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“Humankind is becoming dry and brittle.” #Nagasaki @BelgraviaB #EricFaye

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Nagasaki by Eric Faye
Translated by Emily Boyce

The trouble with following as many book blogs I do is, frankly, the number of recommendations and book ideas you get. On top of this, my memory is shocking and I tend to forget who it was who wrote about a particular book. However, in this case I’ve managed to remember that it was Karen at Booker Talk who wrote about “Nagasaki”; and I was so intrigued that I picked up a copy and read it recently when the need to read something short and actually *finish* it took hold of me!

French author Eric Faye has written numerous novels and short stories; interestingly, he’s also a journalist, and “Nagasaki” draws on a real-life news story. Set in the titular Japanese city, it tells the story of meteorologist Kobo Shimura who lives quietly on his own in an ordinary suburban street. A creature of routine, he lives an isolated life, rarely mixing with his younger colleagues and his life proceeds undisturbed until one day he notices something strange. It appears that food and drink are going missing from his fridge; and as he lives in a neighbourhood where residents don’t lock their doors the natural assumption is that there has been an intruder. However, a locked door doesn’t stop the disappearances, and so Shimura installs a webcam to find out what is going on. The results are unsettling, to say the least, and the consequences fairly explosive for both Shimura and the visitor who’s been helping themself to his supplies.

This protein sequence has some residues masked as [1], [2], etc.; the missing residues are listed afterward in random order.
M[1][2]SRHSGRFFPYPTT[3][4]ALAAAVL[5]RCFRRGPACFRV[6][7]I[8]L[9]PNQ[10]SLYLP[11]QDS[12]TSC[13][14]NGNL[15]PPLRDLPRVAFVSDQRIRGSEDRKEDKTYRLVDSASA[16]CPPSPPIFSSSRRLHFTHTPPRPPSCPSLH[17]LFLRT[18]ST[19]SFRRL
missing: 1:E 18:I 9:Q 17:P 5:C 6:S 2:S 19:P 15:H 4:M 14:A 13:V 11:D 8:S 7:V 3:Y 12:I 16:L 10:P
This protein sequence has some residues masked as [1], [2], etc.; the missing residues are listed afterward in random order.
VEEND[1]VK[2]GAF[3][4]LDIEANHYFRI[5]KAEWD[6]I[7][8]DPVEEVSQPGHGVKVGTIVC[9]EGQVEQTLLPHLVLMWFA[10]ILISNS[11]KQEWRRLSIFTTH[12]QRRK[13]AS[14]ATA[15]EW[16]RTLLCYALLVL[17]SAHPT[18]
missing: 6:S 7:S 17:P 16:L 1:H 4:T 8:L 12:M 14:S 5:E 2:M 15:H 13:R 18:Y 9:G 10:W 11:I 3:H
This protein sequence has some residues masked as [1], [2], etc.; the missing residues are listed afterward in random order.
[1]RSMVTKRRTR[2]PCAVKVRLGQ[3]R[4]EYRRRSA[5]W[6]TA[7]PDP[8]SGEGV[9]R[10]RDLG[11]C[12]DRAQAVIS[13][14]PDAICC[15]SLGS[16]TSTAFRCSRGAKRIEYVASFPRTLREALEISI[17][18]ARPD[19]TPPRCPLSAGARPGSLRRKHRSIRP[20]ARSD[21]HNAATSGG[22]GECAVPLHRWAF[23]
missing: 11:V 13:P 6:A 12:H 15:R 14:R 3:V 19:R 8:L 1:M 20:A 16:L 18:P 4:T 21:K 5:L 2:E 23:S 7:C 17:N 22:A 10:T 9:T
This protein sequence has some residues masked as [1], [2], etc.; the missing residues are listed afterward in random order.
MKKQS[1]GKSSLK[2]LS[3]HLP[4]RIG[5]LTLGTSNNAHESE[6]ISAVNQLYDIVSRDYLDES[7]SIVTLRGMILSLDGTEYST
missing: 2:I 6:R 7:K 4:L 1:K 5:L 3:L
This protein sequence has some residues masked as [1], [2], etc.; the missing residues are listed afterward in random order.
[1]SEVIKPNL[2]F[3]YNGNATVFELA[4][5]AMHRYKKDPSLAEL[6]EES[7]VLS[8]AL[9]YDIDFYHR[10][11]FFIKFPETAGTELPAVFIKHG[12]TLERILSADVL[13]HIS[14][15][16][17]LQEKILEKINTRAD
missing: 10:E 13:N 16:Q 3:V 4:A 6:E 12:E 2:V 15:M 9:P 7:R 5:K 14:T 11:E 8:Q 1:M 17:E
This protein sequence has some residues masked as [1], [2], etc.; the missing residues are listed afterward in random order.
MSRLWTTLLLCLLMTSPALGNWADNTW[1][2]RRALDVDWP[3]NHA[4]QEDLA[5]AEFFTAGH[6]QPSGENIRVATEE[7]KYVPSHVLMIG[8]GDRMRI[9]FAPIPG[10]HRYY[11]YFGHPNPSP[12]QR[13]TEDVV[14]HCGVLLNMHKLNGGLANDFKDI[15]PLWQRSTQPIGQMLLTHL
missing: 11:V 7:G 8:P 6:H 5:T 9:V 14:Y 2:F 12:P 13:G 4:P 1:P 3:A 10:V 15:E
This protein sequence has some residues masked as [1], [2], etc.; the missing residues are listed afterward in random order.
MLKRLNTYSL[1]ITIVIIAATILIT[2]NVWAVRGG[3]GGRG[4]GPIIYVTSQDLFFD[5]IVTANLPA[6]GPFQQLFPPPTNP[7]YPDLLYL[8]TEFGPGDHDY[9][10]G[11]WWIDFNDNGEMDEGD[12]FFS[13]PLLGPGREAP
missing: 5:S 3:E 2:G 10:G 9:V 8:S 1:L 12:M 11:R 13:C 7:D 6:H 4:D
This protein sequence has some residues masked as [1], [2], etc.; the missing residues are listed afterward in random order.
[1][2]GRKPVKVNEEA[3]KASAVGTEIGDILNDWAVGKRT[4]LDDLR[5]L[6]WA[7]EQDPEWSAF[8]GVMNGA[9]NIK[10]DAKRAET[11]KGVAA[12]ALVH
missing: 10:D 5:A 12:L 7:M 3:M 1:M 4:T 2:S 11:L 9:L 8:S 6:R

And here I hit a dilemma of how much to reveal about this book. It’s probably fair to acknowledge that the blurb gives away that someone has been living secretly in Shimura’s house; a homeless woman who’s hidden herself in a spare room cupboard. Her actions, taken out of necessity, have a destabilising effect on Shimura and his sense of security in his own home; and the women herself faces an uncertain future.

I don’t want to say too much more about the plot, as the book retains surprises up to the end. What I do want to mention is the clever use of point-of-view in the writing. The book is initially told entirely from Shimura’s viewpoint, and we see things only from his perspective and sympathise with his outrage about having his privacy violated. However, midway through the narrative shifts and we have parts told by an omnicient narrator and parts from the woman herself which radically change our view of events. That shift of perspective opens up the story, allowing it to take in much more than just the narrow view of Shimura’s life; and we realise that the woman is just as alienated in relation to the modern world as is Shimura concerning his violated territory.

“Nagasaki” is a short novella of 109 pages yet produces so much food for thought. There’s the worrying subject of a nation’s duty to take care of its population; our individual duty to help our fellow humans; our need for solitude and privacy versus our need for companionship; and oddly enough, our wish for resolution. Without giving anything away, the end of the book *is* unresolved and I wasn’t sure (and still am not) whether that was the ending I wanted and needed to this story. There are hints, too, of Nagasaki’s tragic past woven into the narrative and I perhaps would have liked this element to be drawn out more.

Nevertheless, this *is* a novella and such as it is very effective and moving. Despite the ambiguous and perhaps unfinished nature of the ending, I kept thinking about the story long after I’d finished it; and I certainly think in this modern world we need to do more to look after the lonely and the homeless, as well as trying to get back some sense of community and compassion. “Nagasaki” was a thoughtful read and I do recommend you give it a look if you come across it.

Jacqui has also reviewed the book here!

On My Book Table… 2 – The Chunksters…